Tyrants on the run U.S. INTERVENTION IN HAITI

October 14, 1994|By Scott Shane | Scott Shane,JEF DAUBER/SUN STAFF GRAPHICSun Staff Writer

Of all the world's refugees, they are the most despised. They are the deposed dictators, spun into exile by a turn of fortune's wheel.

One day they are surrounded by sycophants, bathed in luxury, able with a word to rally a crowd of ostensibly adoring citizens or condemn an annoying critic to death. The next day, they may be fleeing for their own lives, destined for a life of gloomy exile in which even stolen millions can run short.

Haiti's military rulers flew to exile in Panama early yesterday, not long after vowing that they would never leave their native land. Lt. Gen. Raoul Cedras and Brig. Gen. Philippe Biamby and their families took over an entire floor of a luxury hotel in Panama City.

They are expected to move soon to the lush tropical island of Contadora, a tourist resort that offered brief refuge to the Shah of Iran after his ouster in 1979. For them, the shah's case is a dispiriting precedent. Denied refuge by country after embarrassed country, he died of cancer in Egypt a year after the Islamic revolution unseated him.

These days, after several bad years for dictatorships around the globe, there is a shortage of countries that welcome tyrants on the run.

"There's a paradox," says Philippe Schmitter, a political scientist at Stanford University who specializes in Latin America. "Because of the wave of democratization, in recent years there have been fewer and fewer dictatorships to flee to."

For decades, Dr. Schmitter says, "there was, I won't say a brotherhood, but a certain unspoken agreement among dictators that they would offer one another a haven in case of emergency. What's happened in Latin America and some other places is that there's no bolt-hole."

Not only the shrinking number of regimes headed by strongmen, but possibly the behavior of some dictators in exile may contribute to such reluctance to open the door.

A notorious case is that of Idi Amin, whose brutal rule in Uganda from 1971 to 1979 was blamed for the deaths of a half-million people. He fled to Libya as rebels and Tanzanian army forces advanced.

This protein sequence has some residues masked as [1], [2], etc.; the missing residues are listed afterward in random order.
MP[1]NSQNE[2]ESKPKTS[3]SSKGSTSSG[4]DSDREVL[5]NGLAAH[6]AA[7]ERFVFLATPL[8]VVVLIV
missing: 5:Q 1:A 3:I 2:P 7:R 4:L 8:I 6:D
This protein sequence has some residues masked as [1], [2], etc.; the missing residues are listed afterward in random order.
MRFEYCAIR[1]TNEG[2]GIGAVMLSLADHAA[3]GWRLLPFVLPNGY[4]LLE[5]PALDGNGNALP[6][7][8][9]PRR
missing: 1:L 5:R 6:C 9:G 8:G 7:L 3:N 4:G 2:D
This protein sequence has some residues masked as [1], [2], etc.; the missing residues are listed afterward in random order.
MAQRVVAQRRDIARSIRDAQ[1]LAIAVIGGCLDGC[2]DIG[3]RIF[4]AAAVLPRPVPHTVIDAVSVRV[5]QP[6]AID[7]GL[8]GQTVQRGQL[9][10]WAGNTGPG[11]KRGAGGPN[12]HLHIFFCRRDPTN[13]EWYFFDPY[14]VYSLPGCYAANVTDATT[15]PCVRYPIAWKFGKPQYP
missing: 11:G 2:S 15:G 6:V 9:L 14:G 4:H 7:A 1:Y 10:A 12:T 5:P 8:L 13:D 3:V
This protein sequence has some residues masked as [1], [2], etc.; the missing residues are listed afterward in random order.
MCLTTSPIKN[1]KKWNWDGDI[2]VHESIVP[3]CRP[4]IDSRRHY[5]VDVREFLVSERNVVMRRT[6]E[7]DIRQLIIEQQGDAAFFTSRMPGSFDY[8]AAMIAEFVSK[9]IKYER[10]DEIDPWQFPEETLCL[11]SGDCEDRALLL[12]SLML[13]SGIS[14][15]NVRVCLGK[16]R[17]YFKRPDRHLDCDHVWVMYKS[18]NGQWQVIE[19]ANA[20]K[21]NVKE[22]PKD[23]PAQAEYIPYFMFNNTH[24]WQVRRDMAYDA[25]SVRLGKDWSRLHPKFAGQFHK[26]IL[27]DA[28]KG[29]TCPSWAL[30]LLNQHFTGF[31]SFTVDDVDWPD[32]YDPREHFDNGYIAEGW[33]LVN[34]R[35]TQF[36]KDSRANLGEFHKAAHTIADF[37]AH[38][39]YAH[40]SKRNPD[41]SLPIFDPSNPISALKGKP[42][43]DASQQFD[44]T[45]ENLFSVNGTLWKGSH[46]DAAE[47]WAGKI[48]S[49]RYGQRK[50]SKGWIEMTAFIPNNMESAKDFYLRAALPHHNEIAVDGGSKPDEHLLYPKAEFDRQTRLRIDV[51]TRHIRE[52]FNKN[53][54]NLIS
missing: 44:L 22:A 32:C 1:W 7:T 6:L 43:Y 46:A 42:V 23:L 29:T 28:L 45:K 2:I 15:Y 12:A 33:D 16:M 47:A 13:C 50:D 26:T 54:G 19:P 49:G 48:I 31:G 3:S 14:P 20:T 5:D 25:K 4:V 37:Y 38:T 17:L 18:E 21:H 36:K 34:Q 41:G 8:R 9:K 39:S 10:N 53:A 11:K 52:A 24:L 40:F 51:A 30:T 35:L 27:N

Amin, who once appeared on Ugandan television with an executed enemy's severed hand on a plate, was no sought-after guest. But his hostility to Israel and nominal Muslim faith had won him the support of some Islamic countries, Libya among them.

Then, after about two years, his bodyguards became involved in a shootout with Libyan forces, said Nelson Kasfir, a specialist on Uganda at Dartmouth College.

He found a new home in Saudi Arabia. In 1989, he slipped away in an ill-fated attempt to return to Uganda via Senegal, Nigeria and Zaire. "Someone spotted him. He's not hard to spot," Mr. Kasfir said of the obese former boxing champion.

Under pressure from other countries, which didn't want him making trouble in Africa, the Saudis took him back.

"There's a concept that everyone has to take one thug," said Shawn H. McCormick, an African studies expert at the Center for Strategic and International Studies in Washington.

In Jeddah, Saudi Arabia, Amin "lives high off the hog in a small palace set up by the Saudi royal family. There's a swimming pool, lots of attendants and security guards," Mr. McCormick said.

General Cedras can hardly be cheered by the example of Jean-Claude "Baby Doc" Duvalier, who ruled Haiti after the 1971 death of his father, Francois "Papa Doc" Duvalier. Like General Cedras, Jean-Claude Duvalier fled in 1986 on a U.S-supplied aircraft after weeks of unrest. He, too, was not exactly courted; the president of Gabon reportedly rejected him, declaring, "Gabon is not a garbage can."

Mr. Duvalier ended up with his wife, Michele, and an ill-gotten fortune estimated at $120 million on the French Riviera. They settled in a hillside villa, picked up the tab for expensive parties and drove their BMW or Ferrari through the Alps or on Parisian shopping sprees.

But lately, after what must be some kind of world record for profligacy, Mr. Duvalier has fallen on hard times. His wife left him, taking their two children and a chunk of the remaining family fortune.

Kicked out of two villas for not paying the rent, Mr. Duvalier reportedly now does the gardening at the crumbling stone house near Cannes where he lives with his mother in lieu of paying rent. He has lost his phone service and is rumored to spend much of his time watching pornographic videos.

Still, even in his present diminished circumstances, Mr. Duvalier's fate is far from the worst to befall dictators on the way down. Some get summary execution; the firing squad that cut down Romanian leader Nicolae Ceausescu and his wife, Elena, on Christmas Day 1989 was immediately televised to prove to the nation that he was dead.

Others avoid execution but not indignity. Erich Honecker, who ruled East Germany for 18 years, was charged in 1990 in connection with the killing of people fleeing over the Berlin Wall. He hid out in a Soviet military hospital until being spirited to Moscow by old Communist allies.

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